Two tablespoons butter, 1/2 onion sliced, 1 small clove garlic, sprig parsley, 1/4 cup chopped celery tops, 1 small bay leaf, pinch of thyme, 6 cups milk, 1 pint light green or evaporated milk, 2 teaspoons salt, 1/4 teaspoon mace, 36 oysters with liquor, 1 teaspoon Worcestershire sauce, few drops pepper sauce, 5 slices yeast-raised French bread toasted and buttered.

Melt butter; add carrot, onion, garlic, parsley, celery tops, bay leaf and thyme. Cook over very low heat about 10 minutes. Add milk, cream, salt and mace. Bring slowly to boil. Put oysters and juice in large kettle; strain milk mixture over them and bring back to boil. Add Worcestershire sauce and pepper sauce. Place a slice of prepared French bread in six individual bowls and spoon stew over the bread. If desired, sprinkle with paprika.

23 December 1957, Dallas (TX) Morning News, “Substitute Seafood Chowder for Traditional Oyster Stew” by Julie Benell, part 3, pg. 2:
Oyster stew is traditional in many American homes for Christmas Eve, and this year, you might like to vary that custom and serve a creamy seafood chowder that is truly a work of art.

23 December 1958, Dallas (TX) Morning News, “Recipes of the Day” by Julie Benell, section 3, pg. 2:
You’ll need 1/4 cup butter, 2 onions sliced, 1 clove garlic quartered or 1/4 teaspoon garlic puree, 1 carrot, sliced, 1 stalk celery, sprig of parsley, 2 seeds thyme, 2 cups milk, 1 cup heavy cream, 1 cup oyster liquor (or oyster liquor plus milk to make 1 cup), 2 cups or 2 dozen oysters, 1/2 teaspoon salt, few grinds of fresh pepper, dash Worcestershire sauce, dash Tabasco.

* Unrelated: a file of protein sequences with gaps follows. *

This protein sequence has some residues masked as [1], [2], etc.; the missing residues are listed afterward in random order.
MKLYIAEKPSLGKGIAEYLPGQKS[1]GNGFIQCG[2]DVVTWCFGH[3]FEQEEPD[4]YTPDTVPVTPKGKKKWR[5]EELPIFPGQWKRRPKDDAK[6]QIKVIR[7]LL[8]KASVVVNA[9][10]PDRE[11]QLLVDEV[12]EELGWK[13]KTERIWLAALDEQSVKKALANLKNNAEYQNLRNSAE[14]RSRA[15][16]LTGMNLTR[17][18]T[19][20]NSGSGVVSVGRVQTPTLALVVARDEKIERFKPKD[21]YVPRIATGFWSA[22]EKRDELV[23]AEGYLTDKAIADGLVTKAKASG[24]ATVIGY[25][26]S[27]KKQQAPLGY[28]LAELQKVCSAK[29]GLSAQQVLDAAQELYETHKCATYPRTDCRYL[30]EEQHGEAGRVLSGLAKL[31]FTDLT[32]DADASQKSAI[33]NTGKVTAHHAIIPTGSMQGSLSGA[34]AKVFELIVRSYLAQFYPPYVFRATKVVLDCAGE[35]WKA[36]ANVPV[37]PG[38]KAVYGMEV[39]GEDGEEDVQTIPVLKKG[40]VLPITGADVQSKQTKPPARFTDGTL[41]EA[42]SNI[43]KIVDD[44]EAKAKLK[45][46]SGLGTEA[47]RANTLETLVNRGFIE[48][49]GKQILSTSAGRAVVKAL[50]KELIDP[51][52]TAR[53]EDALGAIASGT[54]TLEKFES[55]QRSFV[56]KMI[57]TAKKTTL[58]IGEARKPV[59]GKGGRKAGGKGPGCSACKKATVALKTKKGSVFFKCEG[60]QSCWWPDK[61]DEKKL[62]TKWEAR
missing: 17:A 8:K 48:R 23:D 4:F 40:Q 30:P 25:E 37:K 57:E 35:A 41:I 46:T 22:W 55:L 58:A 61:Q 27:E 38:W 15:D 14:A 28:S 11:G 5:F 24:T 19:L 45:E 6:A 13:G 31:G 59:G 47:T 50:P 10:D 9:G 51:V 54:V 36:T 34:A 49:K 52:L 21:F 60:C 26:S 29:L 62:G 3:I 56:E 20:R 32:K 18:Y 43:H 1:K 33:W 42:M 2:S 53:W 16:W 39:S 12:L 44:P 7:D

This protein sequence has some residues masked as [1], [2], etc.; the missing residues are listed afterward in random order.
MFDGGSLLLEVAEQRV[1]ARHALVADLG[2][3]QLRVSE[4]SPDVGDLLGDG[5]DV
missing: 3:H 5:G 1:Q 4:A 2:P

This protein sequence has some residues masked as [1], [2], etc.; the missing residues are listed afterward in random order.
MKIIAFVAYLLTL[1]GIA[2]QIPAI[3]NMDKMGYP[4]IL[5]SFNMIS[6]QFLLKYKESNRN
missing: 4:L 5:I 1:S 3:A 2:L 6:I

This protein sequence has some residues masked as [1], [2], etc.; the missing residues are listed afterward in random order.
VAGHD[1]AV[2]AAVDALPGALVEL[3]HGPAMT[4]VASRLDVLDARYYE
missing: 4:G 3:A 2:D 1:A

Melt butter in large saucepan, add onions, garlic, carrot, celery, parsley and thyme, cover and cook about 10 minutes. Add milk, cream, and oyster liquor. Heat until hot but do not boil. Strain into another saucepan. Add oysters and cook just until oysters curl at edges. Add salt and pepper. Just before serving, add Worcestershire and Tabasco. Serves four.

10 December 1960, Dallas (TX) Morning News, “Jim Beard Expounds on Food,” section 3, pg. 1:
“After the drudgery of Christmas parties with their endless displays of candies, cookies and cakes with eggnog, I like on Christmas Eve to give friends who drop in some oyster stew and buttered toast with champagne.”

11 February 1971, Dallas (TX) Morning News, “Historic Site Is Setting for Annual Gourmet Oyster Roast,” section E, pg. 5:
Indians originated the winter oyster roast. Within a short time this idea was picked up by colonists in Maryland, Delaware and Pennsylvania.

“The theory is the colder the weather, the sweeter the oyster,” says Mrs. Schierf.
Oyster stew has become a Christmas Eve tradition in many American homes. But the dish is a delectable treat any time, especially when the weather takes on a wintry nip.

Google Books
The Armchair James Beard
By James Beard,
Edited by John Ferrone
Guilford, CT: Globe Pequot
Pg. 111:
Oyster Stew
If there is any traditional Christmas Eve dish in this country, I guess it is probably Oyster Stew. Surely it is one of the more delicious dishes when hot and rich and served with piles of crisp buttered toast. You can go as rich as you please here. Try it with milk, with milk and cream, or, to be utterly fabulous, with heavy cream.
5 tablespoons butter
1/2 pint milk
1 pintcream
1 1/2 pints oysters and liquor
Salt, pepper, and cayenne
Chopped parsley or paprika (...)

Posted by Barry Popik
New York CityFood/Drink • (0) Comments • Tuesday, December 30, 2008 • Permalink